It is not only Guru Teg Bahadur Memorial Museum in the holy city of Sri Anandpur Sahib that is in a state of neglect, the only Anglo-Sikh War Museum at Ferozeshah, 30 km from here, also seems to have been confined to history.
The iron tripod bearing plaques that announce the mute testimony to the Anglo-Sikh wars fought at Ferozeshah, Sabraon, Misriwala and Mudki has rusted beyond recognition. Written in Punjabi, Hindi and English, it is a dedication of the museum to the nation by the late Congress leader Sanjay Gandhi “in the presence of Punjab Chief Minister Giani Zail Singh” on April 11, 1976.
The state of neglect is despite the Rs 85 lakh spent last year by the Punjab Heritage Tourism Promotion Board (PHTPB) on its renovation under a Centrally-funded scheme for “revitalisation” of Anglo-Sikh battle sites in the state. The work was undertaken by Lime Centre, New Delhi.
Both Guru Teg Bahadur Museum and Anglo-Sikh War Museum are under the administrative control of the Department of Cultural Affairs. Inadequacy of maintenance funds, shortage of staff, and lack of basic amenities at the sprawling complex are cited among the reasons for its neglect. This is in contrast to the SAD-BJP government having spent lavishly on raising new memorials to Baba Banda Singh Bahadur, Chhotta Ghallughara and Wada Ghallughara, inviting charges of adopting a “religious agenda” on the eve of Assembly elections.
Broken glass panes have turned the artistically designed double-storey memorial into a convenient nesting site not only for birds but also nasty brown wasps. The foundation stone too tells the tale of official apathy towards the building located on the Ludhiana-Ferozepur highway.
Some rare artefacts, including weapons, were stolen from the museum a few years ago. These have not been recovered thus far, though a police case was registered.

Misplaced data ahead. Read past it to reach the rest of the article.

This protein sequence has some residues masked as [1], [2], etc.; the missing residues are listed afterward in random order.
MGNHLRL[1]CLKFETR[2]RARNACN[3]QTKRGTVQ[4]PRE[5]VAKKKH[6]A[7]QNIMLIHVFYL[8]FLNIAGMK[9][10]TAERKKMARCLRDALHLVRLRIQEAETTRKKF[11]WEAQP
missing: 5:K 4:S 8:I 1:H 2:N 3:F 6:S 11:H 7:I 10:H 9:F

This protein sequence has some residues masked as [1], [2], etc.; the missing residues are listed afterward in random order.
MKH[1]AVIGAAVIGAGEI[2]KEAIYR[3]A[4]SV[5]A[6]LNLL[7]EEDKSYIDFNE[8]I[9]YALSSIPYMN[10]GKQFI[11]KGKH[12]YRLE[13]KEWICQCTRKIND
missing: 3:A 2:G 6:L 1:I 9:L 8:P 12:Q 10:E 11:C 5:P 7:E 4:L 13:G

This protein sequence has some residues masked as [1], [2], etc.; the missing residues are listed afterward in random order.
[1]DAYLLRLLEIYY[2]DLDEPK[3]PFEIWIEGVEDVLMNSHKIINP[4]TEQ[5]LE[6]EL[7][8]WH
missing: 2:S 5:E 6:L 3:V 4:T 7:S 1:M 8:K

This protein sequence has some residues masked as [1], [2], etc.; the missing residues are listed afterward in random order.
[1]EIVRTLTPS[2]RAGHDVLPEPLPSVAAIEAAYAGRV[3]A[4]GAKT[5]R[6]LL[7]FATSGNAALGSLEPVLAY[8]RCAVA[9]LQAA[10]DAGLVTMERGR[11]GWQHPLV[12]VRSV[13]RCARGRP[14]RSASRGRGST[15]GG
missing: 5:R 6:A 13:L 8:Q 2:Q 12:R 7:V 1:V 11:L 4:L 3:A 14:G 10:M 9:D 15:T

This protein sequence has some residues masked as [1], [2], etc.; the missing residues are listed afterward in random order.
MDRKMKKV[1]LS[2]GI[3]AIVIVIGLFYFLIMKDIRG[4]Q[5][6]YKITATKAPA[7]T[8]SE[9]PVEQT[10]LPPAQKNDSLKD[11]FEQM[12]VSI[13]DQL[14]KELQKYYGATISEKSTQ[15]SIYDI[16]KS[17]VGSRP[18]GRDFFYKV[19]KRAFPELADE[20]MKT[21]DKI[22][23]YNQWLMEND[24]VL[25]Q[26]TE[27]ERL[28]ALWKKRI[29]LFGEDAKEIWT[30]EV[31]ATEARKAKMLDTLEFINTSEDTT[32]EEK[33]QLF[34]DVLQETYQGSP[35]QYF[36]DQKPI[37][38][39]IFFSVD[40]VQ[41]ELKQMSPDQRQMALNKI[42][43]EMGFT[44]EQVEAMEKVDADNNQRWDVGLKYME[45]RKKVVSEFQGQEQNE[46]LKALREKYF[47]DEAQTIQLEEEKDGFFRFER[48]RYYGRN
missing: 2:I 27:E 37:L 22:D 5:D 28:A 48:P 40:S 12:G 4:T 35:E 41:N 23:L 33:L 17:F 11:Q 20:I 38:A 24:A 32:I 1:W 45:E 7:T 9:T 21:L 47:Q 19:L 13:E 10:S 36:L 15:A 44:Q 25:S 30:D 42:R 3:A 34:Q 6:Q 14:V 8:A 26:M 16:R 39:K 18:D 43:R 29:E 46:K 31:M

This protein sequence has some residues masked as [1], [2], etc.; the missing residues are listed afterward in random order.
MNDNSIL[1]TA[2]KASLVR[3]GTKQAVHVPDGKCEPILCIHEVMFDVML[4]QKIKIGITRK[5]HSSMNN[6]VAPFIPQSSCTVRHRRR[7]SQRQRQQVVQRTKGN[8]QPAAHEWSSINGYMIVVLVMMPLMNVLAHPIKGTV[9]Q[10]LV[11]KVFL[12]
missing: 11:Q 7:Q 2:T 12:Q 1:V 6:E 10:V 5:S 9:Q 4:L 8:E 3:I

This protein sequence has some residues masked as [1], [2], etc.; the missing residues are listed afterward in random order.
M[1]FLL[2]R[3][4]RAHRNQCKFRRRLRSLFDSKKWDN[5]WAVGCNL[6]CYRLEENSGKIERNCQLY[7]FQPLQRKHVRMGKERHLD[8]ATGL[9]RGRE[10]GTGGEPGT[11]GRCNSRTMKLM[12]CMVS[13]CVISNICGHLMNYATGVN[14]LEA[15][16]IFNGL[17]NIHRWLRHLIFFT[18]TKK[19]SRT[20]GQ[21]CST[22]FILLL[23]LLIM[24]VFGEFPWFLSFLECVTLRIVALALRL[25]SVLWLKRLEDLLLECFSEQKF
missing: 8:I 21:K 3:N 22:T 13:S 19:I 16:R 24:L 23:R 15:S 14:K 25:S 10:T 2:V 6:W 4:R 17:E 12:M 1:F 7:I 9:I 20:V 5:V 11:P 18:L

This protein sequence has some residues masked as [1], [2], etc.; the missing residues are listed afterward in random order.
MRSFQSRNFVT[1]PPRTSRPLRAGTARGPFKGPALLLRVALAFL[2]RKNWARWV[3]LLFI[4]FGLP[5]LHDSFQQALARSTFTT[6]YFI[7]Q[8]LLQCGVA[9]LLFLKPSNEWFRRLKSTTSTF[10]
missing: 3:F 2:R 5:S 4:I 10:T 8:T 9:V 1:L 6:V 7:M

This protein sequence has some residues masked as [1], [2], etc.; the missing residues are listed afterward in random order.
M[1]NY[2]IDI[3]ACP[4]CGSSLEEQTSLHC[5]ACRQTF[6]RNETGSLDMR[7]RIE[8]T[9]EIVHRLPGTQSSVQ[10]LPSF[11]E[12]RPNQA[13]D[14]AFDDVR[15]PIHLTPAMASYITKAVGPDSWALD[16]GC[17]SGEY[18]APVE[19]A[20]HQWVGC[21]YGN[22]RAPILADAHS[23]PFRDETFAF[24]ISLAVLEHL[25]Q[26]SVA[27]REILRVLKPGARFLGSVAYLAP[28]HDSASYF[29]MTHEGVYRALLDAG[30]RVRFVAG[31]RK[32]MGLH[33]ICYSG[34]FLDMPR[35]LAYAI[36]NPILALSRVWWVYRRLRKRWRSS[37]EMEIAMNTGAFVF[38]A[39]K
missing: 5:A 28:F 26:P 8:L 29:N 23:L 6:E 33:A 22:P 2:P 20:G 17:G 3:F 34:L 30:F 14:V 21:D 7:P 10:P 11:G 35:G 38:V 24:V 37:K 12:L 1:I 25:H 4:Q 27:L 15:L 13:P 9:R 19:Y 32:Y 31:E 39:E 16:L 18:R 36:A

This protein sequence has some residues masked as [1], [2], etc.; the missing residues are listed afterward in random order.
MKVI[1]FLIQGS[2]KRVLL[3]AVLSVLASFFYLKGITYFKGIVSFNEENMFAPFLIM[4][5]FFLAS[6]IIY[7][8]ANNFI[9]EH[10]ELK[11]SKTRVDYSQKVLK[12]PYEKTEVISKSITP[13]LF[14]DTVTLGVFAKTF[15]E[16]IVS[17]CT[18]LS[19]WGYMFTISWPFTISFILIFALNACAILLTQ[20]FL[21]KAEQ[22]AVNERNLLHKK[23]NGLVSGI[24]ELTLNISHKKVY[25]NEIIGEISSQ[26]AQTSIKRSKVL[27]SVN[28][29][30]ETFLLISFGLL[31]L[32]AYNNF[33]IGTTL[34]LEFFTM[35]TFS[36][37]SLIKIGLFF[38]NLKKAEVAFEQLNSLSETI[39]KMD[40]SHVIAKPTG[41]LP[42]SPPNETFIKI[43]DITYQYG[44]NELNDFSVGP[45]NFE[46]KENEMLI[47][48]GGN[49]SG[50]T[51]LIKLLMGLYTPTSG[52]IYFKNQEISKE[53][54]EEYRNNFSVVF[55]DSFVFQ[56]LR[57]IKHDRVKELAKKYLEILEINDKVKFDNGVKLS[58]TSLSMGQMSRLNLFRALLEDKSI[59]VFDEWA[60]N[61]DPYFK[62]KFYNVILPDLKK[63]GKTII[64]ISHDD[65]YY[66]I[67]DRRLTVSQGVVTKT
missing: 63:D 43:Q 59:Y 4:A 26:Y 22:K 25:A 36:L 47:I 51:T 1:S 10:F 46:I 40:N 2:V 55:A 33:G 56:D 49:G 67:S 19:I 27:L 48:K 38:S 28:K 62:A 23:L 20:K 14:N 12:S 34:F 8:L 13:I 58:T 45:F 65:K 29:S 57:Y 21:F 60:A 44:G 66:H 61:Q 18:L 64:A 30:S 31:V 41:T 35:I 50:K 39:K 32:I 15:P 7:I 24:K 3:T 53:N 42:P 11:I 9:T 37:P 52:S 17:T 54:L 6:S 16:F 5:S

Till last year, the museum bore the look of a haunted place, with thick vegetative growth blocking not only its entrance but nearly the entire building. Fountains on the 4.5-acre complex had become dysfunctional. Cannons on display at the entrance rested on decaying wooden mounts and broken wheels. A visit by the then Deputy Commissioner of Ferozepur had led to the repair of cannon mounts as well as the sanction of a tubewell connection.
A new kitchen and dining hall were constructed on the premises six months ago, but the facility to serve visitors has yet to be put to use. Sources said the department had not been able to decide who would run the canteen. While the new structure has been built at a huge cost, no money has still been spared for the maintenance and upkeep of the main museum.
The rusted pillar at the Anglo-Sikh War Museum at Ferozeshah, 30 km from Ferozepur and one of the damaged paintings.
Paintings of Maharani Jinda, Sham Singh Attariwala, Faquir Azizudin, Dewan Mool Chand, Lord Hardinge, Lord Gough and Lord Dalhousie — main characters related to the two sides of the war — besides battle scenes, adorn the walls of the museum. However, the display would hardly enthuse a visitor, for the dilapidated or broken pieces of furniture lying in the exhibition hall hit the eye the first. Almost all paintings on display have been done by Kirpal Singh and Devinder Singh. The artefacts on display, including some weapons of historical importance, too are crying for attention.
Director of Cultural Affairs and Tourism Karamjit Singh Sra says there is a need for a “composite plan” for the upkeep of museums and memorials, without which some museums, including one at Sangrur, may be headed for closure.
“But we are working out plans to attract more visitors, by ensuring they get an informative glimpse of the history and rich heritage of the state in general, and Sikhs in particular,” he says. Guided tours and arranging connectivity of the museum with nearby towns is among the proposals.
Confined to history
- Artefacts stolen years ago not recovered; remaining in neglect
- Broken furniture, bird nests greet visitors
- Rs 85 lakh spent last year, place still in a shambles
Prabhjot Singh/TNS, Ferozepur, December 29
(With inputs from Anirudh Gupta, Ferozepur)